A focus on short-distance drone delivery: Many companies have their sights set on long-distance drone deliveries. The challenge with flying drones beyond visual line of sight, of course, is not the technology itself, but government regulation.

In light of that, Durscher said that drone delivery companies should be proving their capabilities with short-distance deliveries in the interim. What’s more, there are plenty of literally life-saving use cases to prove their worth.

He said he hopes to see drones carry out tasks like delivering life vests.

Many companies like Amazon Prime Air and Wing have ambitious drone delivery projects in the works, but Durscher says there’s already a need for smaller-scale delivery operations, such as delivering life jackets. A 2015 Kickstarter called Project Ryptide once sought to execute such deliveries. Image courtesy of Project Ryptide.

Combating DJI’s market share dominance

The idea of being able to control drones made by different manufacturers is especially relevant at a time when people worry that DJI’s market share is alarmingly high. Estimates for the Chinese drone company’s market share have often exceeded 70%. And while the DJI 2019 market share dropped a hair to 69%, according to the DroneAnalyst 2020 Drone Market Sector Report, it’s still far above any of the competition.

Many experts believe that open source prevents one company from establishing a monopoly, as some fear with DJI.

“What it really leads down to is increasing those open standards, so that not a single company or single standard becomes that piece that everyone has to adhere to,” Durscher said. “When we as a community create those standards, then everybody wins. The industry gets more solutions and participation, while the end user gets one standard but can use multiple different products.”

Could DJI’s current dominance end up hurting it in the long-run? Perhaps. Durscher said that while working at DJI, “we got somewhat spoiled that we had this big DJI umbrella that we were under, and we didn’t have to think outside it.”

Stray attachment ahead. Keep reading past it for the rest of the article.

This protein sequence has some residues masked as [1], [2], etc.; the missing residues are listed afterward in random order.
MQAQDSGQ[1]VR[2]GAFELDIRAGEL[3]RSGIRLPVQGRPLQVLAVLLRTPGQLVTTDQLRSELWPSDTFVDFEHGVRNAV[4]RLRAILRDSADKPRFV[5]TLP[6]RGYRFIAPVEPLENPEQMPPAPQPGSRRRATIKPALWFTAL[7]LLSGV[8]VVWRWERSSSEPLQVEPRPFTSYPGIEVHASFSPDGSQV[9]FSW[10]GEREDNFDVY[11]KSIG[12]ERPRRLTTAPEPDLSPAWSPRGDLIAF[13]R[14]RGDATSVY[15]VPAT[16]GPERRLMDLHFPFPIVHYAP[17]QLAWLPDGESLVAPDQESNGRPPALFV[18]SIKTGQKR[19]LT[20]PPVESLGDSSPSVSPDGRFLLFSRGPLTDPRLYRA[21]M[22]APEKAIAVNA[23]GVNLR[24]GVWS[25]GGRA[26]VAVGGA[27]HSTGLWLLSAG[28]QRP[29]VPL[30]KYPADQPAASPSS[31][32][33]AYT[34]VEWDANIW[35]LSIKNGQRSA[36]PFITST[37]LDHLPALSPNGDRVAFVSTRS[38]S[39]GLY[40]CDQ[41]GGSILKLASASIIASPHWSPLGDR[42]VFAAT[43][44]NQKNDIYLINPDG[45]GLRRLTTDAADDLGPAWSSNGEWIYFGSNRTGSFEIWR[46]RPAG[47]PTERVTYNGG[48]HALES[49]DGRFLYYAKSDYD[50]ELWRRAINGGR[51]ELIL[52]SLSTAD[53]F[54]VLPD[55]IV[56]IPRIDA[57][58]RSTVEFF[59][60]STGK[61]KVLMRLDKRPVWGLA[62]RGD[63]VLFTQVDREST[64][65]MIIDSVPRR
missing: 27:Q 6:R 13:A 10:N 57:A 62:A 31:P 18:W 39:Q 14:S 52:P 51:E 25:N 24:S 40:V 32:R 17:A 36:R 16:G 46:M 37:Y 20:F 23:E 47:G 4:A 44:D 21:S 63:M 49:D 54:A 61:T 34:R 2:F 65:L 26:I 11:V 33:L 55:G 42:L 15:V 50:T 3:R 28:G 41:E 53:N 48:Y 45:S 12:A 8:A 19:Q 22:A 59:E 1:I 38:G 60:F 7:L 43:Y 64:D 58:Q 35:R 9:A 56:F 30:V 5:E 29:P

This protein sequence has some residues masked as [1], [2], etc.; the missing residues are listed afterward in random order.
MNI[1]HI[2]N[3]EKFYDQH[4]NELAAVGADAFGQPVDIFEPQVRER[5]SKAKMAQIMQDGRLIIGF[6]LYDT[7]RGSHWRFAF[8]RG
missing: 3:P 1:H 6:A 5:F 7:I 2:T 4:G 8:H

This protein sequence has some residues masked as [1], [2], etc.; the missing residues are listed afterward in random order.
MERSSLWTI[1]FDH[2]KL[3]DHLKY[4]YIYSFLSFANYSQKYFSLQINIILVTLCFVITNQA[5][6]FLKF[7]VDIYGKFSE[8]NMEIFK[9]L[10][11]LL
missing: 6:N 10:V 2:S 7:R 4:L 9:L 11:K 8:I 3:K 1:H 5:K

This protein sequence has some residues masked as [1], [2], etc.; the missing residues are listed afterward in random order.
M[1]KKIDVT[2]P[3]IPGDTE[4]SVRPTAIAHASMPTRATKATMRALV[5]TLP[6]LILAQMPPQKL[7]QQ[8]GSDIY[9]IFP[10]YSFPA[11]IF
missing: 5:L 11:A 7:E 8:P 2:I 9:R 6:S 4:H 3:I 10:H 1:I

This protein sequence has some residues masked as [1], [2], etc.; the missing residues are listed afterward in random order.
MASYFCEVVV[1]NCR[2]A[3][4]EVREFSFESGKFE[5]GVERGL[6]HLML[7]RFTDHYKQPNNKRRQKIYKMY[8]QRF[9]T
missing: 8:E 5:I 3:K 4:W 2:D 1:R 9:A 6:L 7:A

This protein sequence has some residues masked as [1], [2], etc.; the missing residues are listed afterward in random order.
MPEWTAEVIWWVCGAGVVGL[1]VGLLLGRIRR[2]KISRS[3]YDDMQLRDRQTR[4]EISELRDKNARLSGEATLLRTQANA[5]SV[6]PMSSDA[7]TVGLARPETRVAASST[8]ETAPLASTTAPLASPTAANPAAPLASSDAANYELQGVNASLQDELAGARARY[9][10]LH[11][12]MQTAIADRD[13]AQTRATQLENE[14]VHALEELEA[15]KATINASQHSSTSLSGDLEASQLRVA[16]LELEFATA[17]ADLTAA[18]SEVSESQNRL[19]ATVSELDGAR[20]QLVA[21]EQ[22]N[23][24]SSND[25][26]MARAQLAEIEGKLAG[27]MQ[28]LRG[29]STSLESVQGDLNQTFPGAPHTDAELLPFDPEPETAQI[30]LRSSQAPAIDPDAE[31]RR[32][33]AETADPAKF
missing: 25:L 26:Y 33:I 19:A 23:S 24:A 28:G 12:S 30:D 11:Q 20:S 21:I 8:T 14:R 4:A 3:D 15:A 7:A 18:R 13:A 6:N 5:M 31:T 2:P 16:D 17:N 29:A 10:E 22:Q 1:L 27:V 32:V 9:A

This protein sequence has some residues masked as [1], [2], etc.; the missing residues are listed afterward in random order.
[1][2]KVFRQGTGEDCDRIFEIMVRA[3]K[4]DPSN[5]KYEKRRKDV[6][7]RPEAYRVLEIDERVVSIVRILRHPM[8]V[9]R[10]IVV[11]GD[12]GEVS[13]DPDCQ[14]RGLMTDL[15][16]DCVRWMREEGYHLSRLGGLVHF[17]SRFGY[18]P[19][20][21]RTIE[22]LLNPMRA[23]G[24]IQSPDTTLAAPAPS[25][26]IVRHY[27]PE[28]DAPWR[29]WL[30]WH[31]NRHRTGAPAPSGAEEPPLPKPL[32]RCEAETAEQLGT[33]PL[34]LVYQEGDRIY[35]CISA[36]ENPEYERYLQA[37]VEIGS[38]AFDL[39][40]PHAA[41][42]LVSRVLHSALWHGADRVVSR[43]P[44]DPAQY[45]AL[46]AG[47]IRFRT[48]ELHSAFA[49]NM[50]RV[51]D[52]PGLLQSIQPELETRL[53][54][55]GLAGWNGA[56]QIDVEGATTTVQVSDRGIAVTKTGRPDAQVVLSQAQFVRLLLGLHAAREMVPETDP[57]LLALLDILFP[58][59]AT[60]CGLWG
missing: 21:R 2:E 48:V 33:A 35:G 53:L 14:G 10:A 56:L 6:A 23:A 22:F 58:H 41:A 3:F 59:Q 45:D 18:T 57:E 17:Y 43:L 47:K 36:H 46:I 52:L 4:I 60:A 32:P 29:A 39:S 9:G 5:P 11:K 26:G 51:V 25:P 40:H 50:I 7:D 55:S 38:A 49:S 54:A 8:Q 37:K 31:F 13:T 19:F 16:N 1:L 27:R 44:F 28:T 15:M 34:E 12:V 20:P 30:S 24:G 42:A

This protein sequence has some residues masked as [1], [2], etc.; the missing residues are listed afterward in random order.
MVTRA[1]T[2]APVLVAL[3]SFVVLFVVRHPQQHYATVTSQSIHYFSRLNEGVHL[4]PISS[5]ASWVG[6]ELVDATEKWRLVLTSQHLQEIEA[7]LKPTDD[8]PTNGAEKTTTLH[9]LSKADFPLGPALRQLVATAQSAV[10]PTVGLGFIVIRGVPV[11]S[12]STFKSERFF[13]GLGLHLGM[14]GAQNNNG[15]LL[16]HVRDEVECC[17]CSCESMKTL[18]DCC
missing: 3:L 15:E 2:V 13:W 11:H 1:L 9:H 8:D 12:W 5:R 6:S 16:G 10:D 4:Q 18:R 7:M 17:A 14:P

Auterion’s Skynode, which is a sort of “drone brain.”

But DJI has run into many challenges lately — one of the most notable being that it was recently added to the U.S. government’s restricted trade list due to potential Chinese government ties.

“In the past few years, we were forced to think outside of the DJI umbrella — and not just because DJI is on an entities list — but because we’re starting to see solutions beyond what DJI is offering.”

Cynthia Huang Auterion
Cynthia Huang recently joined Auterion from DJI as the company’s new Vice President of Enterprise Business Development.

What to expect for the future of Auterion

Auterion has made a number of key hires lately, including now-former DJI Director Of Business Development Cynthia Huang, who joined the Auterion team in December as Vice President of Enterprise Business Development.

“It really shows that there is a lot of faith and interest — not only from people who have been in the industry for some time to explore something else — but from the market. It’s their trust to bring people who have knowledge, and a positive view of the industry.”

While Durscher said he doesn’t think Auterion will grow to DJI’s scale in dominance, he does think the recent moves “are another wake up call for DJI to internally change things.”

Auterion also does openly consider itself as a DJI alternative — as is clearly stated on its website homepage.

As seen in this screenshot of Auterion’s website, the company calls itself a “DJI Alternative.”

“Auterion is certainly a small player compared to DJI,” Durscher acknowledged. “The goal is not to become the biggest in the drone industry, but we have a great opportunity to establish ourselves as a competitor that offers a different approach, especially for entities that need multiple platform for different purchases and missions.”